backtop


Print 45 comment(s) - last by mindless1.. on Dec 16 at 3:54 AM


Google's DoubleClick and Microsoft's MSN were found to be offering up malicious ads.  (Source: Armorize)
Whoops, sorry guys... those ads were actually malware

Google's advertising subsidiary DoubleClick and Microsoft’s MSN ads service both have admitted to falling for a clever scheme by some nasty black hat hackers.  Malicious banner ads for both services were found to be trying to perform drive-by download exploitation and install malware on users' machines. 

As with many great (or terrible) episodes of computer crime, a key component was clever social engineering.  Hackers created a site called ADShufffle.com -- one letter away from ADShuffle.com, a major online advertising technology firm.  Apparently that was enough to get the ads through screeners at Microsoft and Google. 

Security firm Armorize appears to be the first to have noticed the attack.  Wayne Huang chief technology officer of Armorize details the unusual incident in a blog, writing:

Users visit websites that incorporate banner ads from DoubleClick or rad.msn.com, the malicious javascript is served from ADShufffle.com (notice the three f's), starts a drive-by download process and if successful, HDD Plus and other malware are installed into the victim's machine, without having the need to trick the victim into doing anything or clicking on anything. Simply visiting the page infects the visitors. 

Known sites affected: Sites that incorporate DoubleClick or rad.msn.com banners, including for example Scout.com (using DoubleClick), realestate.msn.com, msnbc.com (using both), and mail.live.com. We'd like to note here it's very possible that multiple exchanges, besides those listed here, have been serving the fake ADShufffle's ads.

For all its ingenuity, the attackers used pretty standard exploitation packages, including Neosploit and the Eleonore exploit kit.  Both kits are popular among black hat hackers, but also among security experts who purchase them to battle-test the security of corporate systems.

The latest attack used Javascript exploits to begin a download procedure, which was triggered when users visited a page that was serving the compromised banner ads.  The ad service would then request the code for the ad from the hackers' servers, initiating the attack.  

A Google spokesperson assured that the ads were only up for a very brief time and have since been terminated.  The company is now investigating the incident.  Microsoft did not release a statement, but likely is taking similar measures.

The incident is not Google's first brush with malware advertising.  Previously malicious hackers were found to be leveraging Google's AdWords service.  In that case, as well, the key to the criminals' success was using legitimate-looking links.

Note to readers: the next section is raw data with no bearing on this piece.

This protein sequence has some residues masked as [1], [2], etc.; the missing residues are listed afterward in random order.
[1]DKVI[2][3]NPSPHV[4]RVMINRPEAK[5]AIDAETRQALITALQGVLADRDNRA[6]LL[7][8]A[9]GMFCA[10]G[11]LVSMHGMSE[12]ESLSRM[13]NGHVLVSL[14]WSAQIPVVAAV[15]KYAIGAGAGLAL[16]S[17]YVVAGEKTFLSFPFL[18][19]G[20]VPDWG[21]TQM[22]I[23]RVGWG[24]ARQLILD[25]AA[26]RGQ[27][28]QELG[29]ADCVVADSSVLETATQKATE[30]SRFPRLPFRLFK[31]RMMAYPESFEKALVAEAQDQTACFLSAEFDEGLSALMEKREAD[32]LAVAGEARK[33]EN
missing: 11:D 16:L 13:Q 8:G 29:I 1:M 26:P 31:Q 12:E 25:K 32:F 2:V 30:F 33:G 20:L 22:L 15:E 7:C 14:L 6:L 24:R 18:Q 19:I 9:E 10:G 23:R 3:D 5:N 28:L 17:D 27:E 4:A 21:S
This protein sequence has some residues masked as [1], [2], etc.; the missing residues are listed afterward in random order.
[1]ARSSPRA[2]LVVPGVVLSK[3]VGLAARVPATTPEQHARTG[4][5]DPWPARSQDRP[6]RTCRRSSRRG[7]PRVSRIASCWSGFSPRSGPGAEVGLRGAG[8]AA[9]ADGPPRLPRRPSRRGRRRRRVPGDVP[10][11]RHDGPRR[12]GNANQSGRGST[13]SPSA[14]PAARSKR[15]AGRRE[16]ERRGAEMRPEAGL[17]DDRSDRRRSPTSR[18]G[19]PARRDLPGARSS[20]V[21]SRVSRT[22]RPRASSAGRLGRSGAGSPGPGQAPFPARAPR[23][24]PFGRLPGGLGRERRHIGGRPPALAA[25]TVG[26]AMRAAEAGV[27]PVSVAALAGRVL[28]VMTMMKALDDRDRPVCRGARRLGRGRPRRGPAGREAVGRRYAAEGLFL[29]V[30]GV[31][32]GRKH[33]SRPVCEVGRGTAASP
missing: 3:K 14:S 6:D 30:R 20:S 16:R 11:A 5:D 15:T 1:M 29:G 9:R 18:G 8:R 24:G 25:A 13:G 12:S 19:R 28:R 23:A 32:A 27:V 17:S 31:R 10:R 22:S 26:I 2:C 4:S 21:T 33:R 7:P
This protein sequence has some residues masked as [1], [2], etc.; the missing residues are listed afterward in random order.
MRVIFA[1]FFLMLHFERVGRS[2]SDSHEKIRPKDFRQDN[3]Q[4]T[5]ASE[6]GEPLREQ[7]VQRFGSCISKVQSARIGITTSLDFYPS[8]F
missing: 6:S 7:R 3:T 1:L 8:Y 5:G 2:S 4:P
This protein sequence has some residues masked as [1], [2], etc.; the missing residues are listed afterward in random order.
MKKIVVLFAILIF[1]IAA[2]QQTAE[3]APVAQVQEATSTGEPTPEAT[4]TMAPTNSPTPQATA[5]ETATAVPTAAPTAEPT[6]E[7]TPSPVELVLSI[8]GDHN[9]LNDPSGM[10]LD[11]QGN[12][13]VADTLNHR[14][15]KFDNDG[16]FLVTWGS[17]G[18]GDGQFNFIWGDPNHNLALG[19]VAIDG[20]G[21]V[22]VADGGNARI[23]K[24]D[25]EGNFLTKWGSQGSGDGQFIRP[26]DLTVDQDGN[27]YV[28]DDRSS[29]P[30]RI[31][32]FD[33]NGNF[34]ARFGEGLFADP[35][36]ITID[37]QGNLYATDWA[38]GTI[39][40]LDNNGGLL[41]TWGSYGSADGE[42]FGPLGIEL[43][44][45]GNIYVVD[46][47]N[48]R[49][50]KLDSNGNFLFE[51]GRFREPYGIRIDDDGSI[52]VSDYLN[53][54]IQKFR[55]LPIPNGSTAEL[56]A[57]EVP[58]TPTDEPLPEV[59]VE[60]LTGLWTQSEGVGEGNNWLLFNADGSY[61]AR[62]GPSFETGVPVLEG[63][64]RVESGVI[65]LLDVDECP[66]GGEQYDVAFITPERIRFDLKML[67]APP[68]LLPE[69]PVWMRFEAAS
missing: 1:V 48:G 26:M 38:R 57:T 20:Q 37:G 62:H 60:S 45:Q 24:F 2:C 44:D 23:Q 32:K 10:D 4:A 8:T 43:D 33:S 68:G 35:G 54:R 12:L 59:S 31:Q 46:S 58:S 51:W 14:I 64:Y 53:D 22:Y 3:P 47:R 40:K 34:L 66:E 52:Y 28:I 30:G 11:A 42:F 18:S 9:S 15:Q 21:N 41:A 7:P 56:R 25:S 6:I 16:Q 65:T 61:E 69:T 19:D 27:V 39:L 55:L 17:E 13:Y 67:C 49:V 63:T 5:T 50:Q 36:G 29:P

Comments     Threshold


This article is over a month old, voting and posting comments is disabled

RE: Meh
By Luticus on 12/13/2010 3:00:29 PM , Rating: 1
What on earth are you guys doing with technology that freaking old?

Pre win xp is 10+ years ago, if you've still got stuff kicking around from that long ago then your company isn't taking technology or keeping up with the times very seriously.

I know it's expensive and hard to get old software to work on newer platforms or rewrite and convert and such but my GOD... windows 3.x... Really?

If you're running software/hardware that old then you deserve what you get. Anything pre windows xp/2000 shouldn't even be "online" anymore in a corporate environment due to security concerns and the fact that it isn't supported anymore.

Companies like this should have been more proactive about coming up with solutions and upgrade paths for these things a LONG time ago. It's not ms's fault nor the fault of anyone else that they backed themselves into a tech hole.

I don't know what you solution is because i don't know the nature of your business and what your company requires, but what i can say is that someone should have been working on an upgrade path/solution a long time ago.


RE: Meh
By Solandri on 12/13/2010 4:04:31 PM , Rating: 2
quote:
Pre win xp is 10+ years ago, if you've still got stuff kicking around from that long ago then your company isn't taking technology or keeping up with the times very seriously.

I know it's expensive and hard to get old software to work on newer platforms or rewrite and convert and such but my GOD... windows 3.x... Really?

The purpose of a company is to conduct whatever business they run, not to keep their computers up to date. If the computer upgrade will help the business, then it happens. Otherwise, if an old computer/OS does what's needed, there's very little need to upgrade it other than security concerns. I've seen small businesses still using Win 3.1 and DOS systems to run crucial apps (usually tied to a piece of hardware which still does what they need just fine). I don't touch those. Maybe blow the dust out and see if I can find them some spares to keep on hand in case a memory chip dies or something.
quote:
Anything pre windows xp/2000 shouldn't even be "online" anymore in a corporate environment due to security concerns and the fact that it isn't supported anymore.

You've never run a business, have you? If you buy something, you plan for it lasting a certain number of years. But if after that time it's still working without giving you problems, you keep right on using it. Paying to replace equipment which is still doing its job just fine is a needless waste of money. That "it isn't supported anymore" isn't even a factor. You plan for its failure and replacement, but you don't pull the trigger until you need to or it becomes advantageous to do so.